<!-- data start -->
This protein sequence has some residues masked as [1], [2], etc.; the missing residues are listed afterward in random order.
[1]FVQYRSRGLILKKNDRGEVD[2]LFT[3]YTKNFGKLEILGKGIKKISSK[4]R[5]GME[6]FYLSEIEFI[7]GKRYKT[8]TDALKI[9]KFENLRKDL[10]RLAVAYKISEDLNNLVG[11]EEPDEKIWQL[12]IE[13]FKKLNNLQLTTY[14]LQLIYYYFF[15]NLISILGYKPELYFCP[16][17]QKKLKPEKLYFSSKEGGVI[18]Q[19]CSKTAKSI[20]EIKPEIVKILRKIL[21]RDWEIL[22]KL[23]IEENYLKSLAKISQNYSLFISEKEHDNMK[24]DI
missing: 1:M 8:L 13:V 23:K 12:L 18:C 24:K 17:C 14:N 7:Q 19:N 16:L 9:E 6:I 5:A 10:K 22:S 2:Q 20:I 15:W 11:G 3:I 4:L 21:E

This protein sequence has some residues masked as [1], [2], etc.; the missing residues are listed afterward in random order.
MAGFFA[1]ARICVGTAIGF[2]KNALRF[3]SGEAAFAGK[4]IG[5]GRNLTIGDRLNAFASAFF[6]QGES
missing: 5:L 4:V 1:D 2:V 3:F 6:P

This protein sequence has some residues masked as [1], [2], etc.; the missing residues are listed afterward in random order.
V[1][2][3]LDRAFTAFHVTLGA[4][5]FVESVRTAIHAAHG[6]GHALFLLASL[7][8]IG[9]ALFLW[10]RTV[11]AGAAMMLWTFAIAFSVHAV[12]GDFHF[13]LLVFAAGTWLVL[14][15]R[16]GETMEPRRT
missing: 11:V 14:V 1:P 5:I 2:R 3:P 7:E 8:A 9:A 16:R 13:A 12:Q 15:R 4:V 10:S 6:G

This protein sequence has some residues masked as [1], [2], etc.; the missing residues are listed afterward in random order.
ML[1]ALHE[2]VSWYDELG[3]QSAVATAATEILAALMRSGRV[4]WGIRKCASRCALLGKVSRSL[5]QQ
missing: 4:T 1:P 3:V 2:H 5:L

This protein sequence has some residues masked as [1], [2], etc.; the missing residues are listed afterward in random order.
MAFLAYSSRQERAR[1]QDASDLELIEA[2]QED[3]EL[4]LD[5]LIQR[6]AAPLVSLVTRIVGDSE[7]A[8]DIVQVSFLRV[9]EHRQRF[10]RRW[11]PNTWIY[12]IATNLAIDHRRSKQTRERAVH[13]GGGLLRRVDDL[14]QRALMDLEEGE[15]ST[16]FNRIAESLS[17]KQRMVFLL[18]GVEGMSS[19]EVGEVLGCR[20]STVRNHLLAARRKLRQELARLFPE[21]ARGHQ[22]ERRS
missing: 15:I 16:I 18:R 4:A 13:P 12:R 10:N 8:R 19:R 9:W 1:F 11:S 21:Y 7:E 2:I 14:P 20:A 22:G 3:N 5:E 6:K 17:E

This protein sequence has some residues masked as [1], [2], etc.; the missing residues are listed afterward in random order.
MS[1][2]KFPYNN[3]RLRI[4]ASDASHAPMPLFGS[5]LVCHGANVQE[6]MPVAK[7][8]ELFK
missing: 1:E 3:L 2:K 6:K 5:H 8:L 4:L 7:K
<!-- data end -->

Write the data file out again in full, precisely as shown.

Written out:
This protein sequence has some residues masked as [1], [2], etc.; the missing residues are listed afterward in random order.
[1]FVQYRSRGLILKKNDRGEVD[2]LFT[3]YTKNFGKLEILGKGIKKISSK[4]R[5]GME[6]FYLSEIEFI[7]GKRYKT[8]TDALKI[9]KFENLRKDL[10]RLAVAYKISEDLNNLVG[11]EEPDEKIWQL[12]IE[13]FKKLNNLQLTTY[14]LQLIYYYFF[15]NLISILGYKPELYFCP[16][17]QKKLKPEKLYFSSKEGGVI[18]Q[19]CSKTAKSI[20]EIKPEIVKILRKIL[21]RDWEIL[22]KL[23]IEENYLKSLAKISQNYSLFISEKEHDNMK[24]DI
missing: 1:M 8:L 13:V 23:K 12:L 18:C 24:K 17:C 14:N 7:Q 19:N 16:L 9:E 6:I 5:A 10:K 22:S 2:Q 20:I 15:W 11:G 3:I 4:L 21:E

This protein sequence has some residues masked as [1], [2], etc.; the missing residues are listed afterward in random order.
MAGFFA[1]ARICVGTAIGF[2]KNALRF[3]SGEAAFAGK[4]IG[5]GRNLTIGDRLNAFASAFF[6]QGES
missing: 5:L 4:V 1:D 2:V 3:F 6:P

This protein sequence has some residues masked as [1], [2], etc.; the missing residues are listed afterward in random order.
V[1][2][3]LDRAFTAFHVTLGA[4][5]FVESVRTAIHAAHG[6]GHALFLLASL[7][8]IG[9]ALFLW[10]RTV[11]AGAAMMLWTFAIAFSVHAV[12]GDFHF[13]LLVFAAGTWLVL[14][15]R[16]GETMEPRRT
missing: 11:V 14:V 1:P 5:I 2:R 3:P 7:E 8:A 9:A 16:R 13:A 12:Q 15:R 4:V 10:S 6:G

This protein sequence has some residues masked as [1], [2], etc.; the missing residues are listed afterward in random order.
ML[1]ALHE[2]VSWYDELG[3]QSAVATAATEILAALMRSGRV[4]WGIRKCASRCALLGKVSRSL[5]QQ
missing: 4:T 1:P 3:V 2:H 5:L

This protein sequence has some residues masked as [1], [2], etc.; the missing residues are listed afterward in random order.
MAFLAYSSRQERAR[1]QDASDLELIEA[2]QED[3]EL[4]LD[5]LIQR[6]AAPLVSLVTRIVGDSE[7]A[8]DIVQVSFLRV[9]EHRQRF[10]RRW[11]PNTWIY[12]IATNLAIDHRRSKQTRERAVH[13]GGGLLRRVDDL[14]QRALMDLEEGE[15]ST[16]FNRIAESLS[17]KQRMVFLL[18]GVEGMSS[19]EVGEVLGCR[20]STVRNHLLAARRKLRQELARLFPE[21]ARGHQ[22]ERRS
missing: 15:I 16:I 18:R 4:A 13:P 12:R 10:N 8:R 19:R 9:W 1:F 11:S 21:Y 7:E 2:I 14:P 20:A 22:G 3:N 5:E 6:K 17:E

This protein sequence has some residues masked as [1], [2], etc.; the missing residues are listed afterward in random order.
MS[1][2]KFPYNN[3]RLRI[4]ASDASHAPMPLFGS[5]LVCHGANVQE[6]MPVAK[7][8]ELFK
missing: 1:E 3:L 2:K 6:K 5:H 8:L 4:L 7:K